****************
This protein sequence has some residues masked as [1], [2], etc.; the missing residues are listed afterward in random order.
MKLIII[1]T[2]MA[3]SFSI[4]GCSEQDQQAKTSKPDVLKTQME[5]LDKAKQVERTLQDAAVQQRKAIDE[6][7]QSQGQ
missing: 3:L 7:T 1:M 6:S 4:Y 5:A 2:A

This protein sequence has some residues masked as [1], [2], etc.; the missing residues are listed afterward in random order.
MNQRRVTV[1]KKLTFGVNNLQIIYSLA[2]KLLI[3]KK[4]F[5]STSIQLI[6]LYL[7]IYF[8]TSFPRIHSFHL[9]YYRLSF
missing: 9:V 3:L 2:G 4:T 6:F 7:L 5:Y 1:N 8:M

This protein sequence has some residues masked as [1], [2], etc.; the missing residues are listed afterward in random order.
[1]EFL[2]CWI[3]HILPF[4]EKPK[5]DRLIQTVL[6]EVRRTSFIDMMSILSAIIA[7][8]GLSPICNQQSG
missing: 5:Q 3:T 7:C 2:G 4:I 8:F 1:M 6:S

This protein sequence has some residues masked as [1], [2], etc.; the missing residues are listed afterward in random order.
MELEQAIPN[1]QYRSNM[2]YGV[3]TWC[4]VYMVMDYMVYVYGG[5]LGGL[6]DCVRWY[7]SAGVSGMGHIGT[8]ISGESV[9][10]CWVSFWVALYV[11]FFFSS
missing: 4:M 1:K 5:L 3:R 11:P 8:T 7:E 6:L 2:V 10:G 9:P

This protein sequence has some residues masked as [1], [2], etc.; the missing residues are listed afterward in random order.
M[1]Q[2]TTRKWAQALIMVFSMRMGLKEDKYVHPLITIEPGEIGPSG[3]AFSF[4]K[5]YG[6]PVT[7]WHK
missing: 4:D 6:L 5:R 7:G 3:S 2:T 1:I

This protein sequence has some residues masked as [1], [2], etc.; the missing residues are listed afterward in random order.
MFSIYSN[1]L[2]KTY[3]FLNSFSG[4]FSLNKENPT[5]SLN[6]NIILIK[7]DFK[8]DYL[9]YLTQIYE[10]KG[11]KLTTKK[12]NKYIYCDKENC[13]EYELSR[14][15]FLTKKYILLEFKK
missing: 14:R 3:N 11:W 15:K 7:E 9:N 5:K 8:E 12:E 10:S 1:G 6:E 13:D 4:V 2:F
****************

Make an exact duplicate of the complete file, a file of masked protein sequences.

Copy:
This protein sequence has some residues masked as [1], [2], etc.; the missing residues are listed afterward in random order.
MKLIII[1]T[2]MA[3]SFSI[4]GCSEQDQQAKTSKPDVLKTQME[5]LDKAKQVERTLQDAAVQQRKAIDE[6][7]QSQGQ
missing: 3:L 7:T 1:M 6:S 4:Y 5:A 2:A

This protein sequence has some residues masked as [1], [2], etc.; the missing residues are listed afterward in random order.
MNQRRVTV[1]KKLTFGVNNLQIIYSLA[2]KLLI[3]KK[4]F[5]STSIQLI[6]LYL[7]IYF[8]TSFPRIHSFHL[9]YYRLSF
missing: 9:V 3:L 2:G 4:T 6:F 7:L 5:Y 1:N 8:M

This protein sequence has some residues masked as [1], [2], etc.; the missing residues are listed afterward in random order.
[1]EFL[2]CWI[3]HILPF[4]EKPK[5]DRLIQTVL[6]EVRRTSFIDMMSILSAIIA[7][8]GLSPICNQQSG
missing: 5:Q 3:T 7:C 2:G 4:I 8:F 1:M 6:S

This protein sequence has some residues masked as [1], [2], etc.; the missing residues are listed afterward in random order.
MELEQAIPN[1]QYRSNM[2]YGV[3]TWC[4]VYMVMDYMVYVYGG[5]LGGL[6]DCVRWY[7]SAGVSGMGHIGT[8]ISGESV[9][10]CWVSFWVALYV[11]FFFSS
missing: 4:M 1:K 5:L 3:R 11:P 8:T 7:E 6:L 2:V 10:G 9:P

This protein sequence has some residues masked as [1], [2], etc.; the missing residues are listed afterward in random order.
M[1]Q[2]TTRKWAQALIMVFSMRMGLKEDKYVHPLITIEPGEIGPSG[3]AFSF[4]K[5]YG[6]PVT[7]WHK
missing: 4:D 6:L 5:R 7:G 3:S 2:T 1:I

This protein sequence has some residues masked as [1], [2], etc.; the missing residues are listed afterward in random order.
MFSIYSN[1]L[2]KTY[3]FLNSFSG[4]FSLNKENPT[5]SLN[6]NIILIK[7]DFK[8]DYL[9]YLTQIYE[10]KG[11]KLTTKK[12]NKYIYCDKENC[13]EYELSR[14][15]FLTKKYILLEFKK
missing: 14:R 3:N 11:W 15:K 7:E 9:N 5:K 8:E 12:E 10:S 1:G 6:E 13:D 4:V 2:F